“Across the country, taxi unions and liberal government bureaucrats are setting up roadblocks, issuing strangling regulations and implementing unnecessary red tape to block Uber from doing business in their cities,” says the Republican Party petition.
Democrats see hypocrisy. Bush, said party spokeswoman Holly Shulman, is happy to support the free market only when it suits his philosophy.
“Here’s a quick update for Governor Bush: Obamacare has been huge for folks working in the innovation and sharing economy. Bush wants to repeal it,” she said.
The fate of employees is the other big debate. Clinton is trying to satisfy two important traditionally Democratic constituencies: Labor unions and liberals.
Since most drivers are considered independent contractors, “sharing economy” companies often do not provide certain benefits.
New economy gurus argue that 20th century wage and hour laws no longer apply to individuals who want to be their own bosses and want to work at their own pace. Uber and some ride providers are now in a legal dispute over whether drivers are employees.
Clinton wants them protected. “Fair pay and fair scheduling, paid family leave and earned sick days, child care are essential to our competitiveness and growth,” she said Monday, without naming a specific company, “and we can do this in a way that doesn’t impose unfair burdens on business.”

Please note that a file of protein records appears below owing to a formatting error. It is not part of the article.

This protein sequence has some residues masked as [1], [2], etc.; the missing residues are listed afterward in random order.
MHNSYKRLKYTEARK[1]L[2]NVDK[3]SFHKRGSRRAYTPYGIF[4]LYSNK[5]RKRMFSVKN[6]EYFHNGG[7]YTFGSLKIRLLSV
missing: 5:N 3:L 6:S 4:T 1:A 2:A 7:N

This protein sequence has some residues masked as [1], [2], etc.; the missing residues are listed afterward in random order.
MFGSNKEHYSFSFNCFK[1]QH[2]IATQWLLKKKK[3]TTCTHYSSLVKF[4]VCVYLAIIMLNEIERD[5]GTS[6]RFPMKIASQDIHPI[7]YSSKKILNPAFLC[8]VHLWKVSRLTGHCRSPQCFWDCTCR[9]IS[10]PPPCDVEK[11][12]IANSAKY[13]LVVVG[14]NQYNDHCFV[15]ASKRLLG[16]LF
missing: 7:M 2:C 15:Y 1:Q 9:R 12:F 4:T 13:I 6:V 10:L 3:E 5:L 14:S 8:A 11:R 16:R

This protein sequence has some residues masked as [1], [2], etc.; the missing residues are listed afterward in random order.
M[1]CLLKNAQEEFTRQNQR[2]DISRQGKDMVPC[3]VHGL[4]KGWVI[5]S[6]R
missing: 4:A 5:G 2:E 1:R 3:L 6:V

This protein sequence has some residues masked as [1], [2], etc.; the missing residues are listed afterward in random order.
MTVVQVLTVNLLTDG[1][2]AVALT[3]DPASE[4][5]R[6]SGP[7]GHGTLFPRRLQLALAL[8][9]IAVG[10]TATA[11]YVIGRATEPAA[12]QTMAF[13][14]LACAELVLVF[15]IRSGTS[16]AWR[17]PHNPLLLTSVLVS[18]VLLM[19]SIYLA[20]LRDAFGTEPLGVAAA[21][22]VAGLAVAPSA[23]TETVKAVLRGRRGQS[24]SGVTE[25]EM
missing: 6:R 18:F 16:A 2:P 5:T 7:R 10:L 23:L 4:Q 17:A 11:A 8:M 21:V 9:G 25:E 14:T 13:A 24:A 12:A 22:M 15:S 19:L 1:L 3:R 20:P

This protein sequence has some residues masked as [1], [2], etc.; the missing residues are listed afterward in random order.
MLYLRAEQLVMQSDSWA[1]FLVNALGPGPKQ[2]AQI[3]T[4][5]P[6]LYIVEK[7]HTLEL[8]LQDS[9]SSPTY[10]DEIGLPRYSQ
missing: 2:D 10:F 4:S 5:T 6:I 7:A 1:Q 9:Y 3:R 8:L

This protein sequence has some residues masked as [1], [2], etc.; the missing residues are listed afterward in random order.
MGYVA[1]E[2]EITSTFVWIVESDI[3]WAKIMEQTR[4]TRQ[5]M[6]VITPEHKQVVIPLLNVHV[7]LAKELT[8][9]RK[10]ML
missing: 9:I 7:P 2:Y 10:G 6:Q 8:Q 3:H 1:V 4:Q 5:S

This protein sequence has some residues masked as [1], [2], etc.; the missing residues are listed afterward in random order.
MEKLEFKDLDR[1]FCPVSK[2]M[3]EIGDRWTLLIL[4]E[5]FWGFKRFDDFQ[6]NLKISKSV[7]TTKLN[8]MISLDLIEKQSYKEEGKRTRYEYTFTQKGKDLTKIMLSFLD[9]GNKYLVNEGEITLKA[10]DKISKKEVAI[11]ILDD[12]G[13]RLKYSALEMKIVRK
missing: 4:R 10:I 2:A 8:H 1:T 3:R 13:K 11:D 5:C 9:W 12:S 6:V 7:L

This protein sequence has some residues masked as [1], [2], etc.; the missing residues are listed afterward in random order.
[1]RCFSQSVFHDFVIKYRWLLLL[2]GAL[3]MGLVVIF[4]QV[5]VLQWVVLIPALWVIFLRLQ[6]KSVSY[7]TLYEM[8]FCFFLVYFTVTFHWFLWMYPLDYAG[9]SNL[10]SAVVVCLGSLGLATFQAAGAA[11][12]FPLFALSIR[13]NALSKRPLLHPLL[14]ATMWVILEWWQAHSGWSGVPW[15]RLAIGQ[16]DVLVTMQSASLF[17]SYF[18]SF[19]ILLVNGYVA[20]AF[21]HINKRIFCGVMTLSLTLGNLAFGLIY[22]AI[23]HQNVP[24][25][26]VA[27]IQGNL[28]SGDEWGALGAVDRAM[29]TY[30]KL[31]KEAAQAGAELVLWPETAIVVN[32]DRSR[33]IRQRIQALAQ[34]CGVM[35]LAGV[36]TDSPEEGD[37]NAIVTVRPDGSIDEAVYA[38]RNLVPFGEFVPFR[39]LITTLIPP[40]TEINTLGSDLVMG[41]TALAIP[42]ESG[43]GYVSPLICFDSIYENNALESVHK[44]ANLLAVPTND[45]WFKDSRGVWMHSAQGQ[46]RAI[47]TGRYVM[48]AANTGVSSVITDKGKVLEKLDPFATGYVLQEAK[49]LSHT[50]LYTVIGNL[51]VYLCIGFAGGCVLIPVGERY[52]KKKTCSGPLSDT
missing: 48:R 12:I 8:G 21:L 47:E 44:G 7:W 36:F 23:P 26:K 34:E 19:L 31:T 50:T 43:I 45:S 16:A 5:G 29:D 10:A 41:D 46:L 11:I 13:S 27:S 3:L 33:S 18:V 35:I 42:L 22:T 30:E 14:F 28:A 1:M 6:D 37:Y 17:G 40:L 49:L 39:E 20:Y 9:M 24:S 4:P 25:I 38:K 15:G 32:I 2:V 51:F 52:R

Uber had no comment on her remarks.
Republicans have different political needs. Not only do the startups mesh with their conservative philosophy, but championing the world’s Ubers gives them an important entree into the world of high tech, making them look hip and in touch. For some time, they’ve used Uber as the symbol of what an ambitious, unshackled entrepreneur can do.
“Unsurprisingly, that free-market competition has meant happier customers,” wrote Republican Party Chairman Reince Priebus last year in a Chicago Tribune op-ed.
At presidential forums, Republican presidential candidates have picked up the beat. Sen. Ted Cruz, R-Texas, in February compared himself to Uber, saying he wanted to “bring a disruptive app to politics.”
After Clinton’s speech Monday, Republicans quickly pounced. “@HillaryClinton’s ideas about Uber and Lyft are out of touch. We need more innovation, not less,” tweeted Sen. Rand Paul, R-Ky. Republicans gleefully note that David Plouffe, former campaign manager and White House adviser to President Barack Obama, is a top Uber executive.
Clinton herself may understand that the shared economy is highly popular – Tuesday, Jake Sullivan, Clinton senior policy adviser, told a Christian Science Monitor breakfast she wasn’t simply bashing the start-ups.
What she really wants, and is going to get, is to “start a very serious conversation about this important and growing part of our economy,” he said.
McClatchy correspodent Anita Kumar and Miami Herald staff writer Douglas Hanks contributed to this story.